Now what are the practical implications of regression to the mean?

In the testing example that you give, suppose the average student scores 50 at the start of classes and 70 at the end of classes. Then regression to the mean will tell you how much students deviate from the mean of 70 at the end of classes on the basis of how much they deviated from the mean of 50 at the beginning of classes.

A student who is one standard deviation above the average score of 50 at the start of classes is probably going to be a bit less than a full standard deviation above average score of 70 at the end of classes. So you might be a bit disappointed with "smart" students.

A student who is one standard deviation below the average score of 50 at the start of classes is probably going to be a bit less than one standard deviation below the average score of 70 at the end of classes. You might get encouraged by "dumb" students.

Where regression to the mean tends to cause unexpected results is when you select students on the basis of their pre-test values. For example, a naive researcher might split a sample of students into a "smart" class and a "dumb" class on the basis of a preliminary test. There might be, say a 10 point gap between the two groups based on the preliminary test. But all other things being equal, you should expect the gap between the "smart" and the "dumb" class to be narrower by the end of the year.

Of course, you don't use terms like "smart" and "dumb" for your students. The point here is that if you segregate students on the basis of their performance at the start of the class, the amount the two groups appear to learn at the end of classes will vary even if nothing else differs between the two groups.

Regression to the mean also can appear in medical settings. Quite often we will segregate patients into "sick" and "healthy" categories on the basis of some medical test. If we re-tested these groups at a later date, we would probably see that the "sick" category probably isn't quite as sick as we thought they were and the "healthy" category probably isn't as healthy as we thought they were.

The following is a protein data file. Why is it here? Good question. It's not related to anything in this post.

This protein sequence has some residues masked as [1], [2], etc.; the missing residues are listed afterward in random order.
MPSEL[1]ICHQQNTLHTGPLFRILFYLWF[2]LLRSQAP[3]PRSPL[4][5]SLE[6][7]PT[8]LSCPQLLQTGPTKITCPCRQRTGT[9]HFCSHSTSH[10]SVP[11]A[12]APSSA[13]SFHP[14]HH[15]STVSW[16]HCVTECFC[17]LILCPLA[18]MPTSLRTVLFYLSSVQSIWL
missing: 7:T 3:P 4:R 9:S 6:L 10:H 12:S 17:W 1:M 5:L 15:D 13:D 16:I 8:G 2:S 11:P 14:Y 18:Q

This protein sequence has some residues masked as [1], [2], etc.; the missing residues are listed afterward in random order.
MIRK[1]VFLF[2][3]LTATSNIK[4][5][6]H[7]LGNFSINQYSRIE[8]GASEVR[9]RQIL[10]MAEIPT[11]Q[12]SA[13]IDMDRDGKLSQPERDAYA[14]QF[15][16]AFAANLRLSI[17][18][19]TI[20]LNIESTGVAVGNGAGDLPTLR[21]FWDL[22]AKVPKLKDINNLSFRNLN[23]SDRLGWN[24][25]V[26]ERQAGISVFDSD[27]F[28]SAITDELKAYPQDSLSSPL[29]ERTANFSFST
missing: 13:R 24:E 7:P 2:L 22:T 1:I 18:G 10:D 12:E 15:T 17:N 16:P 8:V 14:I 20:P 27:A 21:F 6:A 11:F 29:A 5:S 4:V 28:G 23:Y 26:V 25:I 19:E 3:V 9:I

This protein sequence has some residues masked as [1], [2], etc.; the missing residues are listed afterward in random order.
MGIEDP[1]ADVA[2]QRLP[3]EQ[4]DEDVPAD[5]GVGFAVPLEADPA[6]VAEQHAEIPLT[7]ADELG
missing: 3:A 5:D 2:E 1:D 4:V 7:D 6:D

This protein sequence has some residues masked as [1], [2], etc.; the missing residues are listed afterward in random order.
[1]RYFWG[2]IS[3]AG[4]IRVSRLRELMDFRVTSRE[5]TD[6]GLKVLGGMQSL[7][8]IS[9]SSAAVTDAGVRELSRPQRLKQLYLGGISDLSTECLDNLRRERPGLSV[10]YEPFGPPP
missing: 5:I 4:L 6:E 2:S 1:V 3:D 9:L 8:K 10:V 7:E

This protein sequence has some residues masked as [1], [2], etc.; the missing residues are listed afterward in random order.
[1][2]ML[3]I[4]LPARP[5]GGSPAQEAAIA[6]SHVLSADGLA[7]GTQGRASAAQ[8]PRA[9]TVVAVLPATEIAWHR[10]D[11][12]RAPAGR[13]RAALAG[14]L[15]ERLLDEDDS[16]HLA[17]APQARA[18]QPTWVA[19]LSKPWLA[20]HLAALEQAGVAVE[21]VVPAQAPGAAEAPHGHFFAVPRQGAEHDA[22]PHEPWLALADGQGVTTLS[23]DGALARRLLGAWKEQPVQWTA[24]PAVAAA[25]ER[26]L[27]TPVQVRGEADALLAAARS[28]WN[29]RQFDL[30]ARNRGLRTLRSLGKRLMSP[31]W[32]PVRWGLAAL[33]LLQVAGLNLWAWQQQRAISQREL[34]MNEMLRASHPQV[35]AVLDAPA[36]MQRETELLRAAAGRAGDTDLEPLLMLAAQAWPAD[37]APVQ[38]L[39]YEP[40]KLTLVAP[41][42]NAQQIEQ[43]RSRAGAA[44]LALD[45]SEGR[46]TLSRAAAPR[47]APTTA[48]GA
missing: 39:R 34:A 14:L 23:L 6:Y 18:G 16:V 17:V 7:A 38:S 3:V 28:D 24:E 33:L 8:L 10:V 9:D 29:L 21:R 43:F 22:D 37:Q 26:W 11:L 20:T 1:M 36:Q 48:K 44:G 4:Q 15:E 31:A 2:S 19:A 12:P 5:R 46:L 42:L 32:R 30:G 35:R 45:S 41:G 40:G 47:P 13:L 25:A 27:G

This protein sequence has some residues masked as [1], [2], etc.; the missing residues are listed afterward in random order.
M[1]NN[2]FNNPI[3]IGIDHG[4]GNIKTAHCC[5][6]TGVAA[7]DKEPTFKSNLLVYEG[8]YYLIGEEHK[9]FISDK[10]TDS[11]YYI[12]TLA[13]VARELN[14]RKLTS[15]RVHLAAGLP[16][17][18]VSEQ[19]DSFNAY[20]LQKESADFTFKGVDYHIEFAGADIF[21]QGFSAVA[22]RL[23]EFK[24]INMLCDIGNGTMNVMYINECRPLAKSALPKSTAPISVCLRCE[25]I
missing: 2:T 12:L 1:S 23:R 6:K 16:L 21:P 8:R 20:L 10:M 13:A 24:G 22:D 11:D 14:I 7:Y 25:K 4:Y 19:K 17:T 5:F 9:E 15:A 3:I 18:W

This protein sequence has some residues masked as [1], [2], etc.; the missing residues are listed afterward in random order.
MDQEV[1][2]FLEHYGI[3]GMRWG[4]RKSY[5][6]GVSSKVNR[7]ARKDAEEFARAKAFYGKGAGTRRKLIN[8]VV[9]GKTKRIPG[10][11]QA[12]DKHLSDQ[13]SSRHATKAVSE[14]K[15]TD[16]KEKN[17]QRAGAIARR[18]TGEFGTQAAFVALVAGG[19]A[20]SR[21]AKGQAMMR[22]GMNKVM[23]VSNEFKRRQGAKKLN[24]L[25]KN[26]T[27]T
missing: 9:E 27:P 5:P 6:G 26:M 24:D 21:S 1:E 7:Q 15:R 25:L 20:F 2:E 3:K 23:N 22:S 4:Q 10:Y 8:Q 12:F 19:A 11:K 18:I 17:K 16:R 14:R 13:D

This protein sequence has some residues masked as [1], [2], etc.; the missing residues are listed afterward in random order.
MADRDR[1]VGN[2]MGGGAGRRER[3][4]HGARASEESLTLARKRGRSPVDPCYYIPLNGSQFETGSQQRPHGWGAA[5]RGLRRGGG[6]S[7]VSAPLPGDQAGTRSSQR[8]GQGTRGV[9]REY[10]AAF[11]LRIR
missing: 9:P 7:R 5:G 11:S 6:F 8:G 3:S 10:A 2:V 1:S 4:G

Suppose we measure cholesterol levels in 100 patients and select the 50 patients with above average cholesterol levels for a special diet and exercise program. Even if that program were entirely ineffective, you would probably see some level of cholesterol reduction. The change would have been balanced out by the 50 patients in the below average group who would probably show an increase on average if we had taken the time and trouble to follow them as well.

Sometimes patients will self-select themselves for a new treatment. Some illnesses are cyclical, with random peaks and troughs in how the patient feels. Patients are most likely to adopt a new approach (change doctors, discontinue medication, etc.) when they are in a trough. When the inevitable rebound occurs, the patient might falsely attribute the rebound to the change in treatment. This is especially true when the patient focuses on a small time scale. In fact, regression to the mean is one of the many causes of the placebo effect in medicine.

Some processes show a natural progression in the averages, and we would expect a roughly similar progression in individual values. For example, almost all children grow--short children grow and tall children grow too. So, for example, a three year old child with a height above the average of all three year olds will, after a year, grow (maybe a little and maybe a lot). This pretty much guarantees that, at the age of four, this child will be even farther above the average height of all three year olds. That's not surprising and it is not a contradiction of regression to the mean. What you have to do, of course, is to look at that child's four year old height relative to all four year old children.

Also, regression to the mean for individuals on the low end will tend to balance out regression to the mean for individuals on the high end. So, if you select an average or unremarkable group of individuals, and there is no preferential selection of individuals above average and no screening or exclusion of individuals who are below average, then that group, as a whole, will not exhibit regression to the mean.

Finally, regression to the mean is a statistical tendency, so there will always be exceptions. There will be some individuals who are above average at baseline and even more above average at the end of the study. It's also possible, once in a while for an entire group to move in a direction opposite of what regression to the mean would tell you. After all, any time you have randomness, unpredictable things can happen.

This article is an update of something I wrote for my old website:
--> http://www.childrensmercy.org/stats/ask/regression.asp

Did you like this article? Visit http://www.pmean.com/category/StatisticalTheory.html for related links and pages.

--> Monthly Mean Quote: We must learn to count the living with that same particular attention with which we number the dead. Audre Lorde, as quoted in The Emperor of All Maladies: A Biography of Cancer, Siddhartha Mukherjee.